Time and again the reader is told that Fraser, who had few close friends, and Walsh, who as a communist and leader of the Seamens’ Union had helped Fraser defend his Wellington Central seat in 1928, had a very close personal and political relationship. For example, we learn that they met and phoned each other most days and that “Walsh was the Prime Minister’s eyes and ears”. Even though Walsh had no right to be there, Fraser created excuses to invite Walsh to Labour caucus meetings so he could give his advice to Labour MPs; he also “discussed budget secrets and currency issues” with him. The Prime Minister also consulted Walsh on the appointment of the pro-Labour Humphrey O’Leary as Chief Justice, which happened against the wishes of the Attorney-General Rex Mason and the legal profession.
According to the authors, Fraser and Walsh used “bully-boy tactics” against unionists or Labour Party members who “tried to escape from the finely meshed disciplinary net the two of them threw across the two sections of the Labour movement”. One of Walsh’s associates, Noel Pharazyn, provided Walsh with information on union leaders and Labour MPs that was then conveyed to Fraser. Fraser, “a stern disciplinarian” with a “cold forbidding manner”, then with “a telephone call here, a reprimand there, kept the majority up to the mark”.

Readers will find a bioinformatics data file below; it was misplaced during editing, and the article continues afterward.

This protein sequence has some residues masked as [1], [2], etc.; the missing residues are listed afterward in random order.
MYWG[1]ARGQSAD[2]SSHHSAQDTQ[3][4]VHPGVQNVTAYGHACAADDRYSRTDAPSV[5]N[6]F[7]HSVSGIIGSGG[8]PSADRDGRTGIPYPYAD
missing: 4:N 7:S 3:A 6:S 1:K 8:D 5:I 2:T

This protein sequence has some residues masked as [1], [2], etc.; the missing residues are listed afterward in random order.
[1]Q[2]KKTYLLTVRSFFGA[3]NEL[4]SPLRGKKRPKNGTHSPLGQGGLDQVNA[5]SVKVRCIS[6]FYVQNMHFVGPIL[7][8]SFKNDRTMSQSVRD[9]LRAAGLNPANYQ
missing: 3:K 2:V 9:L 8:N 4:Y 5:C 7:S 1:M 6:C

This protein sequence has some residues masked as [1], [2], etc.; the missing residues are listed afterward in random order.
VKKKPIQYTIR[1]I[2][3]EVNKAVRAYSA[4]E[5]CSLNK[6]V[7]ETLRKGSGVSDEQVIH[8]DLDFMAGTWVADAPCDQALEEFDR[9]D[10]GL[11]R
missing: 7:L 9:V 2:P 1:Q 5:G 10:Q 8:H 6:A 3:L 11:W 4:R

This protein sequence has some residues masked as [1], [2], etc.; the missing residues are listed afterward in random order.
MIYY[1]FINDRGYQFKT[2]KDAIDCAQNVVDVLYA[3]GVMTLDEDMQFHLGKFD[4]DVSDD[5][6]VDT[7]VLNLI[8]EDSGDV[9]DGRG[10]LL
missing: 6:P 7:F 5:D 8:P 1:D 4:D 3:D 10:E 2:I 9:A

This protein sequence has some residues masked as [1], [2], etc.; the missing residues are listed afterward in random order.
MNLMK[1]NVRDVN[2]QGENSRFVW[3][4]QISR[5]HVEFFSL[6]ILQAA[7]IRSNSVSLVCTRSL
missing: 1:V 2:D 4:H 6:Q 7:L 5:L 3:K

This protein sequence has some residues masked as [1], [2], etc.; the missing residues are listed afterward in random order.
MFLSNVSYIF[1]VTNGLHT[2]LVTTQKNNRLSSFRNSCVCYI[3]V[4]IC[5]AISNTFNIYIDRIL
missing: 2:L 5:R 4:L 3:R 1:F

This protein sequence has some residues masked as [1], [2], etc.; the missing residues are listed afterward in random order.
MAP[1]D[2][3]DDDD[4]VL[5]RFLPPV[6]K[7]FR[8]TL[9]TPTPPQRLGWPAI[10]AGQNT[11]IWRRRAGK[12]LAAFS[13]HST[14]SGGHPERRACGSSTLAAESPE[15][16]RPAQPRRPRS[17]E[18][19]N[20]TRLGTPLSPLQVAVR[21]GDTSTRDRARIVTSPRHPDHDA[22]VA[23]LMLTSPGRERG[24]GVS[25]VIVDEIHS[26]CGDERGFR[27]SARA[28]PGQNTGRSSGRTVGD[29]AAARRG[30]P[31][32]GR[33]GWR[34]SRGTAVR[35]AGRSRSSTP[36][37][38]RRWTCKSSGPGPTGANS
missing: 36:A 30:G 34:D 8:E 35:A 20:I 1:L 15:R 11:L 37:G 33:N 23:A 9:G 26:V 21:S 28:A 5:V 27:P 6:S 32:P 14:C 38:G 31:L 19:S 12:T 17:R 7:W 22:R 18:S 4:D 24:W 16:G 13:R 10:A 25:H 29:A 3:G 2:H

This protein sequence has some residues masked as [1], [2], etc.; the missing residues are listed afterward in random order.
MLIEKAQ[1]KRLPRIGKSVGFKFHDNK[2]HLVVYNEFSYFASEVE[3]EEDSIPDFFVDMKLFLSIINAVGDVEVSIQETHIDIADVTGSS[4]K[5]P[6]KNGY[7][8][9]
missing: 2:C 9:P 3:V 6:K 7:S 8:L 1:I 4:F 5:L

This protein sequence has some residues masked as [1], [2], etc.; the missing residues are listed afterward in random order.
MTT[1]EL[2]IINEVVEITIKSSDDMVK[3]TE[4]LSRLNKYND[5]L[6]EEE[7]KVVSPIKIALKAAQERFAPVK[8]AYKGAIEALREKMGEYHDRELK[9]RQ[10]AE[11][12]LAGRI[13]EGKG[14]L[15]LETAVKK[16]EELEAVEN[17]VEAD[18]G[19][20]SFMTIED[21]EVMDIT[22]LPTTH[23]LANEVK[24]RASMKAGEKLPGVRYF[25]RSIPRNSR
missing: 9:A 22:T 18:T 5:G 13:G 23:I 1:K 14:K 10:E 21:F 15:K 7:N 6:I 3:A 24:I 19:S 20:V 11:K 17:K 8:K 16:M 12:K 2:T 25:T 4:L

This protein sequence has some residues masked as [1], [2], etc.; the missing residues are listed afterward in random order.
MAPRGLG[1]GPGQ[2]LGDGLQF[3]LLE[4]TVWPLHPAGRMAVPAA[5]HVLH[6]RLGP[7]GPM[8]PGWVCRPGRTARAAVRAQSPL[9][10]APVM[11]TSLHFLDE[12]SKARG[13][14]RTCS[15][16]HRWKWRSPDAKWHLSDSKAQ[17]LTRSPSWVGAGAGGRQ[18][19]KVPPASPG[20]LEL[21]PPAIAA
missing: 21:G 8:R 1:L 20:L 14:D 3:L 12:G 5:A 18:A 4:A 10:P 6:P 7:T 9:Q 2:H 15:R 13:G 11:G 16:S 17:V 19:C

The reasons for and implications of the close relationship between Fraser and Walsh, and how they worked together to extend and defend their power and control over others in the industrial and political Labour movements, are inadequately analysed. The Fraser-Walsh relationship is only one of the key relationships that one would like to have seen developed. The Fraser-Holland, Fraser-Savage, Fraser-Lee and even Fraser-Nash relationships are also very sketchy and unsatisfying; while the argument that Fraser changed from seeing Nordmeyer as a critic and rival to a more satisfactory successor than the loyal Nash is simply stated, with little substantiation. Certainly, it is contentious because Fraser’s allies Walsh and Angus McLagan (another onetime leading communist and miners’ leader and later Minister of Labour) repeatedly used every means possible, including blackmail of caucus members, to deny Nordmeyer the leadership of the Labour Party during the 1950s.